The exterior doors on my home need to be replaced. What type of doors do you recommend for Central Florida’s hot and humid climate?
Most older homes in Central Florida built prior to 2003 were constructed with either wood or steel exterior doors as doors were affordable and readily available. Wood doors do not hold up well in Florida’s harsh summer weather without a lot of maintenance.
Pre-hung exterior steel door units became available to the masses in the late 1970s. This technology really took off because it eliminated two big problems—steel exterior doors did not split or warp. Plus the insulation inside their core helped control the temperature in the home. However, they created two new problems—these doors showed dings and rust. Unless a scratched steel door was primed and re-painted, it would rust, and the door’s metal skins were susceptible to dings if hit hard enough. Dinged up doors caused such a problem that many builders refused to have their final door installed until the closing of a new home.
Fiberglass door units were introduced in the marketplace in the early 1990s. At first, builders were very skeptical to use them because of cost and a belief the doors would be too brittle. As technology evolved, the fiberglass door became stronger and more durable. Most importantly, the price dropped within reason of steel door units. It didn’t take long for builders to understand that a fiberglass door unit would last longer and not ding, rust, or rot while eliminating a multitude of callbacks for scratches and dings.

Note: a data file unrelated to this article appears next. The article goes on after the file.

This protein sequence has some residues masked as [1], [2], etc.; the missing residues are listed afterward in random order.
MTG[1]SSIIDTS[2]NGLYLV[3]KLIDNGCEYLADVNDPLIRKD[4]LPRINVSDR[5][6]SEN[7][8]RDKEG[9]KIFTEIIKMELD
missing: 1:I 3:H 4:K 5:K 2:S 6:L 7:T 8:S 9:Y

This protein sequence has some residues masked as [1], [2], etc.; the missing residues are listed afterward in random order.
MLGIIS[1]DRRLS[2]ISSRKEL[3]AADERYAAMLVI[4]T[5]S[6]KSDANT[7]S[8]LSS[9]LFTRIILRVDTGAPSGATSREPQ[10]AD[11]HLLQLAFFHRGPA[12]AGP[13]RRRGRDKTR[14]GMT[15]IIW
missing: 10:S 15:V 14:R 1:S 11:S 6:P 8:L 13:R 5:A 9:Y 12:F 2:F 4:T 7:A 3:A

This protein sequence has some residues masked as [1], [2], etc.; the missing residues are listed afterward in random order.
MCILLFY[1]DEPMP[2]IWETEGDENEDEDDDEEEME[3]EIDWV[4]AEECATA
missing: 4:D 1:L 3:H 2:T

At the Ro-Mac Door and Custom Millwork Shop in Downtown Leesburg, the number one exterior door unit sold is a Therma-Tru Classic-Craft® door with FrameSaver™ jambs and poly brick moulding, because of their durability and ability to take Florida’s harsh summers. The neat thing about this door is that it looks like a wood door if painted or stained—yes, it can be stained. In the Ro-Mac Window and Door Showroom, most visitors cannot tell the difference between a fiberglass stained door and a real wood stained door. The FrameSaver jambs and poly brick moulding make the door rot resistant, especially for those homes in which sprinklers and rain keep the door wet. It’s my door of choice.
If you would like more information on doors, call Lewis Duke and his skilled team at Ro-Mac Lumber at 352-753-3333 or stop by their store at 722 Duck Lake Road in The Villages.
License No. CBC1252465